# Combining coefficients and standard errors from repeated models

In my current project I'm working with a previously developed linear model and asking how many training observations do I need to reproduce the model. The original model was developed with ~1000 observations, and I want to see how many I actually need to reproduce the original model parameters. To address this, I plan to sample the training data (keeping the response distribution representative of the training set) and develop new models for numerous repetitions - perhaps 100-1000 repeats. Each time the model is trained, I will use the same set of covariates used in the original model, and I would like to see how the coefficient estimate and standard error compare to the original, but, I'm unclear on how to combine the coefficients and standard errors from 1000 different models. The value for the coefficient could simply be the average or all trials, but how do I combine the standard errors for those same trials?

Let me clarify my thoughts on "reproduce the model parameters:"

What I'm trying to do is to determine how many observations I actually need from the training set to get the same, or close to the same, coefficients. The original model used 937 observations, but I would like to reduce that number. I realize that if I change the number of observations, that will lead to a slightly different set of coefficients with different standard errors from the original full training. The actual value of the coefficients and their standard errors will vary depending on the sample I take from my set of observations. In order to get a handle on the uncertainty, I will repeat my data sampling many times and aggregate the coefficients and their standard errors in order to compare them to the original.

For example, let's say I start with 100 observations. I'll pick 100 observations using a stratified sampling of the original data, train a new model using just those observations, and I'll have a different set of coefficients and standard errors. If I then repeat that process a second time, my coefficients and standard errors will be different due to the different subsample of observations. If I repeat that process 1000 times, I would like to aggregate the 1000 sets of coefficients and standard errors to see how well using 100 observations approximates the coefficients and standard errors I get when using the full dataset.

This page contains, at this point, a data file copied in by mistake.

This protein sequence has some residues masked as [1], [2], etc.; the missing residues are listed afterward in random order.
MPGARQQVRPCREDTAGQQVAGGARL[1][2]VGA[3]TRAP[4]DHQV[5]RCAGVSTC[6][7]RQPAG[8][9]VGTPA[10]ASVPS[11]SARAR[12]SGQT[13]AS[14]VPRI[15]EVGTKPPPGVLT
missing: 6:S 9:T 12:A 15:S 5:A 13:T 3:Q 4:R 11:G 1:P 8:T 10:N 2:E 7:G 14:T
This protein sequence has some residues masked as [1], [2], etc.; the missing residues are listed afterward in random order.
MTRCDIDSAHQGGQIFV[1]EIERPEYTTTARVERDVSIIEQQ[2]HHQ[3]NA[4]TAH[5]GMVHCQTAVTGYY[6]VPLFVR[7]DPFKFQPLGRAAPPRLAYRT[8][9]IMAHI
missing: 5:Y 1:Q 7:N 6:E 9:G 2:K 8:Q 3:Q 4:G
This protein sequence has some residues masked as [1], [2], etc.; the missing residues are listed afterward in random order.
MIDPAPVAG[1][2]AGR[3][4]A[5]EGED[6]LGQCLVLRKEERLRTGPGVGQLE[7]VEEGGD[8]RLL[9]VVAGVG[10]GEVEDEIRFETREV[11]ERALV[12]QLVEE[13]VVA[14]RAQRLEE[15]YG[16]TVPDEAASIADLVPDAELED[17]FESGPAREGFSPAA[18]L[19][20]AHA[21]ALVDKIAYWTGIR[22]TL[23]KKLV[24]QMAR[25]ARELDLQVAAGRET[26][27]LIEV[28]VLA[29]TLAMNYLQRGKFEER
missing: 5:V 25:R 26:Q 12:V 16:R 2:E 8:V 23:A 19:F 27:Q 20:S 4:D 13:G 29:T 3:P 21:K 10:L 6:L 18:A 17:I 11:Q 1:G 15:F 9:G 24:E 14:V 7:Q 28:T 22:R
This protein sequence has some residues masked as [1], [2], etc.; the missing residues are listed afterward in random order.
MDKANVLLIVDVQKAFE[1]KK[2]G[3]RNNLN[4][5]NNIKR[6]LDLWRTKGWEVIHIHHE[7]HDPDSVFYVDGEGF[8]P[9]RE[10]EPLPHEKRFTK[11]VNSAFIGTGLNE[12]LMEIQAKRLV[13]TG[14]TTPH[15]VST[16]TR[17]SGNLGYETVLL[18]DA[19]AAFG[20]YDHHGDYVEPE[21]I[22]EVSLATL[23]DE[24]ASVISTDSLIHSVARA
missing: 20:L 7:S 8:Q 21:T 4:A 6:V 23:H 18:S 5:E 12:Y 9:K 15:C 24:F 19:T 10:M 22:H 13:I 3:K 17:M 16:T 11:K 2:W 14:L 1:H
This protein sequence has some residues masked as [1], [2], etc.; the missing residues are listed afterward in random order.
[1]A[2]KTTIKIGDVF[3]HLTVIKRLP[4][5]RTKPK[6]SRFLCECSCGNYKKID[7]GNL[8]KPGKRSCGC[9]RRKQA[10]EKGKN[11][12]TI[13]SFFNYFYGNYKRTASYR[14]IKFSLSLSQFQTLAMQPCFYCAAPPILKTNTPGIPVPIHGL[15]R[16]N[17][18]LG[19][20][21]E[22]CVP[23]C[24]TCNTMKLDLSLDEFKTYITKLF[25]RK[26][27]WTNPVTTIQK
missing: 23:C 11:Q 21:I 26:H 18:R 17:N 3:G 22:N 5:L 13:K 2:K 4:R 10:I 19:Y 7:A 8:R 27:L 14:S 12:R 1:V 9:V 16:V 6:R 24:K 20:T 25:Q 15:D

The question is, how do I combine 1000 sets of coefficients and standard errors in a meaningful way?

• Although what you mean by "reproduce the original model parameters" isn't completely clear, what you describe seems to be something like the well established techniques of cross-validation or the bootstrap, which are tags on this site. This page and the pages linked from it should be a good place to start.
– EdM
Commented May 19, 2015 at 19:47
• Thanks for the comment. I added some extra text to try and explain what I'm trying to do. Commented May 19, 2015 at 20:42
• What is to be gained from reducing the number of observations, if you already have all 937 observations? For what purpose will you use your model?
– EdM
Commented May 19, 2015 at 20:58
• The purpose is to reduce costs. We have to re-evaluate the observations/samples and to do so with all 937 will be cost prohibitive. Commented May 19, 2015 at 21:05

If you are keeping the same set of covariates in each of your new models based on subsets of the original observations, the fact that you have a linear model means that your work is essentially already done. Each coefficient standard error reported in your model with all 937 cases essentially contains a factor close to inversely proportional to the square root of the number of cases. If you analyze subsets with 100 cases each, your coefficients in the subset models will have about $\sqrt{\frac{937}{100}}$ higher standard errors, about a factor of 3.